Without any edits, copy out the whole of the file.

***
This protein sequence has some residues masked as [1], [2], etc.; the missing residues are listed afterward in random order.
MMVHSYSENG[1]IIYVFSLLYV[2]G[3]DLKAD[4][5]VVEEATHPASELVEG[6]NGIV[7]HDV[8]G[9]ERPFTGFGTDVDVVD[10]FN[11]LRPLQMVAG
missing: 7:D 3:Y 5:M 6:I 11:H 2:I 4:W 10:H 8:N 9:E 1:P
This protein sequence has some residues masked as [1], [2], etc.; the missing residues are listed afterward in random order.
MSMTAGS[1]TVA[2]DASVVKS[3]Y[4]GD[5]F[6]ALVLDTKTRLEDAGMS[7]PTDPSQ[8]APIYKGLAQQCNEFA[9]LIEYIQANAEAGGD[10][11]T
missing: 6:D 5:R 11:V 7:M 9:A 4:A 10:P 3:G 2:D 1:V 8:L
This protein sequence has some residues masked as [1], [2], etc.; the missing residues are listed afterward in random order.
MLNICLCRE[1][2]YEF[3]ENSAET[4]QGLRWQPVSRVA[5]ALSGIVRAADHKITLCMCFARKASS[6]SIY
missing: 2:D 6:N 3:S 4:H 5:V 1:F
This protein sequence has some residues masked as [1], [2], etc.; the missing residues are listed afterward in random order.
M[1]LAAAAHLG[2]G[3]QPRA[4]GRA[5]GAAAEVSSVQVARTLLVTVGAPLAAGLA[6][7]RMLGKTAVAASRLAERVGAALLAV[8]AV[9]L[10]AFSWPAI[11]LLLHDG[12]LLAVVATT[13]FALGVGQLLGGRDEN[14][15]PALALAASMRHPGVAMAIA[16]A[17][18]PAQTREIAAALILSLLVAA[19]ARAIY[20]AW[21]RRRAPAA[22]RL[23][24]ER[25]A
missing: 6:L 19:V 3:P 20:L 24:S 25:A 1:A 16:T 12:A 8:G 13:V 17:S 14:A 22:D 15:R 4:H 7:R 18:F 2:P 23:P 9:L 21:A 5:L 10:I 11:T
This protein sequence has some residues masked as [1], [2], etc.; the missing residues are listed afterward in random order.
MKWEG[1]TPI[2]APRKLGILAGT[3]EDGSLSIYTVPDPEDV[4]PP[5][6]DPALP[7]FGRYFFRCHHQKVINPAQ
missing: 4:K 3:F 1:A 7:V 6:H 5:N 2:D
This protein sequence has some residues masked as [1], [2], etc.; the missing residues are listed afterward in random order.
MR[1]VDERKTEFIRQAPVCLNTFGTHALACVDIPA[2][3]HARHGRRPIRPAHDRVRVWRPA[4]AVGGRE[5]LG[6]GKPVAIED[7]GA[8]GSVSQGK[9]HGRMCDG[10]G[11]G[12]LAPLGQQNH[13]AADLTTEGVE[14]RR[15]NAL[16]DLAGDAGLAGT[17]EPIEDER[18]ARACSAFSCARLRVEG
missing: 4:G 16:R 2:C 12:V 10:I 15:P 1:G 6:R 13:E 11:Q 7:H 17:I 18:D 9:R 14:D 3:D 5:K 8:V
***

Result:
This protein sequence has some residues masked as [1], [2], etc.; the missing residues are listed afterward in random order.
MMVHSYSENG[1]IIYVFSLLYV[2]G[3]DLKAD[4][5]VVEEATHPASELVEG[6]NGIV[7]HDV[8]G[9]ERPFTGFGTDVDVVD[10]FN[11]LRPLQMVAG
missing: 7:D 3:Y 5:M 6:I 11:H 2:I 4:W 10:H 8:N 9:E 1:P
This protein sequence has some residues masked as [1], [2], etc.; the missing residues are listed afterward in random order.
MSMTAGS[1]TVA[2]DASVVKS[3]Y[4]GD[5]F[6]ALVLDTKTRLEDAGMS[7]PTDPSQ[8]APIYKGLAQQCNEFA[9]LIEYIQANAEAGGD[10][11]T
missing: 6:D 5:R 11:V 7:M 9:A 4:A 10:P 3:G 2:D 1:V 8:L
This protein sequence has some residues masked as [1], [2], etc.; the missing residues are listed afterward in random order.
MLNICLCRE[1][2]YEF[3]ENSAET[4]QGLRWQPVSRVA[5]ALSGIVRAADHKITLCMCFARKASS[6]SIY
missing: 2:D 6:N 3:S 4:H 5:V 1:F
This protein sequence has some residues masked as [1], [2], etc.; the missing residues are listed afterward in random order.
M[1]LAAAAHLG[2]G[3]QPRA[4]GRA[5]GAAAEVSSVQVARTLLVTVGAPLAAGLA[6][7]RMLGKTAVAASRLAERVGAALLAV[8]AV[9]L[10]AFSWPAI[11]LLLHDG[12]LLAVVATT[13]FALGVGQLLGGRDEN[14][15]PALALAASMRHPGVAMAIA[16]A[17][18]PAQTREIAAALILSLLVAA[19]ARAIY[20]AW[21]RRRAPAA[22]RL[23][24]ER[25]A
missing: 6:L 19:V 3:P 20:L 24:S 25:A 1:A 16:T 12:A 8:G 13:V 17:S 14:A 22:D 15:R 4:H 7:R 18:F 2:P 23:P 9:L 21:A 5:L 10:I 11:T
This protein sequence has some residues masked as [1], [2], etc.; the missing residues are listed afterward in random order.
MKWEG[1]TPI[2]APRKLGILAGT[3]EDGSLSIYTVPDPEDV[4]PP[5][6]DPALP[7]FGRYFFRCHHQKVINPAQ
missing: 4:K 3:F 1:A 7:V 6:H 5:N 2:D
This protein sequence has some residues masked as [1], [2], etc.; the missing residues are listed afterward in random order.
MR[1]VDERKTEFIRQAPVCLNTFGTHALACVDIPA[2][3]HARHGRRPIRPAHDRVRVWRPA[4]AVGGRE[5]LG[6]GKPVAIED[7]GA[8]GSVSQGK[9]HGRMCDG[10]G[11]G[12]LAPLGQQNH[13]AADLTTEGVE[14]RR[15]NAL[16]DLAGDAGLAGT[17]EPIEDER[18]ARACSAFSCARLRVEG
missing: 4:G 16:R 2:C 12:V 10:I 15:P 1:G 6:R 13:E 11:Q 7:H 17:I 18:D 9:R 14:D 3:D 5:K 8:V